Whether we are crowded into sub-standard urban high-rise blocks or suburban overspill estates, our living environments are often starved of decent facilities and resources. Promoting healthy, strong communities seems to be beyond politicians and planners. Rather, meeting Government-led economic and commercial objectives has been of far more pressing importance.
At the other end of the social scale, we see the ultra-rich hiding themselves away in sumptuous mansions with vast estates patrolled by security guards and protected by a multitude of high-tech security devices. That many of us spend large chunks of our lives ensnared in mortgages or paying exorbitant rents to banks and landlords respectively (hence their mansions and second homes), pays further testimony to our enslavement by capitalism. A decent home should be a right not a luxury, but under capitalism a home is just another commodity to be bought and sold to create profit.
So just how did this state of affairs come about?
From pre-feudal times onwards, lands which were commonly-owned have been stolen from the people by a combination of the church, royals, landed gentry and their henchmen. Laws gave landowners exclusive rights to use this land as they saw fit. Despite the best efforts of groups like the Diggers, Ranters and Levellers in the 17th Century to restore equity, this state of affairs persisted into the industrial era. Even today, these iniquitous property relations continue essentially along the same lines, even if the mechanisms of urbanisation have obscured this somewhat. Some aristocrats still own huge tracts of land from which they exact enormous incomes. Prince Charles’ Duchy of Cornwall is perhaps the best example. When the anarchist Pierre Joseph Proudhon declared in 1840 that “All property is theft”, he affirmed a view which reverberates throughout the revolutionary movement to this day; a view which is shared by indigenous peoples and urban proletarians the world over in their fight against the misappropriation of their homes and land.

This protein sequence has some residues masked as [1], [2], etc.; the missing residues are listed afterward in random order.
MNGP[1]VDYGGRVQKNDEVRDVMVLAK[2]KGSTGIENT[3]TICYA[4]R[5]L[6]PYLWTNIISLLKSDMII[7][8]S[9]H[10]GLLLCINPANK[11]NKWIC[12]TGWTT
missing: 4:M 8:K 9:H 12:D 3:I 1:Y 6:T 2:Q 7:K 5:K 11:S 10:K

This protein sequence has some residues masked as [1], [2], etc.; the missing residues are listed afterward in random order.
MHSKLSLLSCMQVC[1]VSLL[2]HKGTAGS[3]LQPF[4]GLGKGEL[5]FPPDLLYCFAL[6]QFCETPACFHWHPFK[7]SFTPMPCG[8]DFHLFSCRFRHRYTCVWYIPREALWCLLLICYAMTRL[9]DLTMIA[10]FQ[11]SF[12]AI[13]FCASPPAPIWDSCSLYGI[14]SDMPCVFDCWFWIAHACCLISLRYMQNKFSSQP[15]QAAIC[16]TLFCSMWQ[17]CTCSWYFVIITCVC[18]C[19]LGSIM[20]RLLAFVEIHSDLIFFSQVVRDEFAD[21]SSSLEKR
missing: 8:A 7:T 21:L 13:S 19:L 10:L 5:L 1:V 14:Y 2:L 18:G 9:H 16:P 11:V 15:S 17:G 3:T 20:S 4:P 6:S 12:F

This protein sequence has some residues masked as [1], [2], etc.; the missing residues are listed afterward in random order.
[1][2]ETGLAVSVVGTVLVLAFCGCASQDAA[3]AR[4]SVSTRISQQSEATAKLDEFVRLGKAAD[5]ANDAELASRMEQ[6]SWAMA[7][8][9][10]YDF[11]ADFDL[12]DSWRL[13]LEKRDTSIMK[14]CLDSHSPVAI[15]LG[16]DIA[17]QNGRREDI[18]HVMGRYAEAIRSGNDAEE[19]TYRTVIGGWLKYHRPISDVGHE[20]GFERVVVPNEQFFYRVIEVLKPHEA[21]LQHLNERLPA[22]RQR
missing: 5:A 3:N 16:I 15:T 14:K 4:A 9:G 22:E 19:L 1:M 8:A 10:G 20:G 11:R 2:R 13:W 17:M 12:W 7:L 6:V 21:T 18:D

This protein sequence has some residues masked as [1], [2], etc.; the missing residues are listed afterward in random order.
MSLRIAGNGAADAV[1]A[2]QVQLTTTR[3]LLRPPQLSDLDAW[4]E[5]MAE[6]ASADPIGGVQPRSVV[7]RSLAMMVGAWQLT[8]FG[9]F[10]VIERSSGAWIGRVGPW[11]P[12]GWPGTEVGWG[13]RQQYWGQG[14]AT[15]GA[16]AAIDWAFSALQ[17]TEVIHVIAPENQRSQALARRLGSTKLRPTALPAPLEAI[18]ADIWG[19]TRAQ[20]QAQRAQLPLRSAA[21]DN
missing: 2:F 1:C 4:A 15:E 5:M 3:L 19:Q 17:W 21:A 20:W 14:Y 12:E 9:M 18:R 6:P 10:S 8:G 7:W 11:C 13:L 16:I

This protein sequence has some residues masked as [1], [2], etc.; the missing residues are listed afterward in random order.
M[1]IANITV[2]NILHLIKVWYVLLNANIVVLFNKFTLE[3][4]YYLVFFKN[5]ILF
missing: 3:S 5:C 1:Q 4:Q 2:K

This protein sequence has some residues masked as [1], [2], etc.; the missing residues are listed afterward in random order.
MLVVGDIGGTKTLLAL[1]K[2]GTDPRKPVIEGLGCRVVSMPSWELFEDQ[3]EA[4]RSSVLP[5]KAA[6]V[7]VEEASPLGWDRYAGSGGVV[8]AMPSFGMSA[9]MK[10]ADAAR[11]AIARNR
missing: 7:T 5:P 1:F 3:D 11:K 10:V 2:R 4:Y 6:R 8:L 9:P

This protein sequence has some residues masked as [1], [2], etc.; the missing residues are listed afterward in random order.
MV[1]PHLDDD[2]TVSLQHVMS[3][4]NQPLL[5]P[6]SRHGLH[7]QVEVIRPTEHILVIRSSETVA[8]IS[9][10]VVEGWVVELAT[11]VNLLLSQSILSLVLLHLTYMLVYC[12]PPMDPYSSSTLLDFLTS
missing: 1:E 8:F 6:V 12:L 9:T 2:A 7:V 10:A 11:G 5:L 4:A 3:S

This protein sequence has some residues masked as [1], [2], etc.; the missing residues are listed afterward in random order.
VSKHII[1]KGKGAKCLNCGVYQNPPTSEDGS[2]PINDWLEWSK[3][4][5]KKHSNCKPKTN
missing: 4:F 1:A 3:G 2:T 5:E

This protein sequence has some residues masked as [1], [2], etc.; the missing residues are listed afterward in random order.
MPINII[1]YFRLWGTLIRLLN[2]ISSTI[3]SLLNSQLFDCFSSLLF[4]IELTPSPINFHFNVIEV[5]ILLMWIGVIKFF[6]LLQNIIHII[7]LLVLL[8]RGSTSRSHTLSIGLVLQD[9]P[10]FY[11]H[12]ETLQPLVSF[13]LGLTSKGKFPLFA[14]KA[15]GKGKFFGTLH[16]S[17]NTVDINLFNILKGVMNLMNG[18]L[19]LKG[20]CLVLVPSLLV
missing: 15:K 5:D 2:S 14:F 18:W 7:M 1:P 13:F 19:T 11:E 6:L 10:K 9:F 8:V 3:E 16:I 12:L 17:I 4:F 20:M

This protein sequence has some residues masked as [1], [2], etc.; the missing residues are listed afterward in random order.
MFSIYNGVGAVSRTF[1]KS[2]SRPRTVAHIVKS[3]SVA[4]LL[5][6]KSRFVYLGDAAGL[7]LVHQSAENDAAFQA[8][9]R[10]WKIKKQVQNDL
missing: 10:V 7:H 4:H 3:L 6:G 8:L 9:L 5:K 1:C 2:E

The Fightback Continues
Opposition to this theft manifests itself in squatting, rent strikes, housing cooperatives and other forms of mass direct action. In Brazil, the Landless Workers’ Movement have been actively expropriating lands stolen from them. When these forms of community resistance are combined with workplace-based militancy, maximum impact is realised. Forging links internationally, and recognising common interests, gives us a fighting chance of achieving our goals.
Faced with a burgeoning homeless problem, and overpriced or sub-standard housing, the future may indeed appear bleak. But solidarity can be our saving grace. Building a strong grass roots community of resistance – autonomous of political parties – is vital to us resisting these attacks, building confidence and eventually realising the long-term changes to society needed to overturn the endemic injustice and uncertainty of today. It’s our world, let’s take it back.